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J Biol Chem. 1991 Dec 5;266(34):22893-8.

Metalloenzymes in DNA repair. Escherichia coli endonuclease IV and Saccharomyces cerevisiae Apn1.

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Department of Molecular and Cellular Toxicology, Harvard School of Public Health, Boston, Massachusetts 02115.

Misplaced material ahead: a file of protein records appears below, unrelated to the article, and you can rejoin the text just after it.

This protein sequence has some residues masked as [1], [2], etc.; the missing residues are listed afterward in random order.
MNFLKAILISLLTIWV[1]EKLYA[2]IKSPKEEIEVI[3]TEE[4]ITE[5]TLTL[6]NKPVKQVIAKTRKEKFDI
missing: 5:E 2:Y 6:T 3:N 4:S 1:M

Escherichia coli endonuclease IV and its Saccharomyces cerevisiae homologue Apn1, two DNA repair enzymes for free radical damages, were previously shown to be inactivated by metal-chelating agents. In the present study, atomic absorption spectrometry of endonuclease IV revealed the presence of 2.4 zinc and 0.7 manganese atoms, whereas Apn1 contained 3.3 zinc atoms and no significant manganese. EDTA-inactivated endonuclease IV retained 0.7 zinc atom but little detectable manganese. ZnCl2 reactivated 1,10-phenanthroline-treated Apn1, but was ineffective with endonuclease IV treated with either 1,10-phenanthroline or EDTA. In contrast, enzymatic activity was restored to both enzymes after EDTA treatment by incubation with CoCl2 and to a lesser extent by MnCl2. Endonuclease IV, reactivated with CoCl2 or MnCl2, regained all of the activities characteristic of the native enzyme. MnCl2 was as effective as CoCl2 at restoring activity to the 1,10-phenanthroline-treated enzymes. The results indicate that intrinsic metals play critical roles in both endonuclease IV and Apn1 and that manganese may perform a special function in endonuclease IV. Possible mechanistic roles for the metals in these DNA repair enzymes are discussed.

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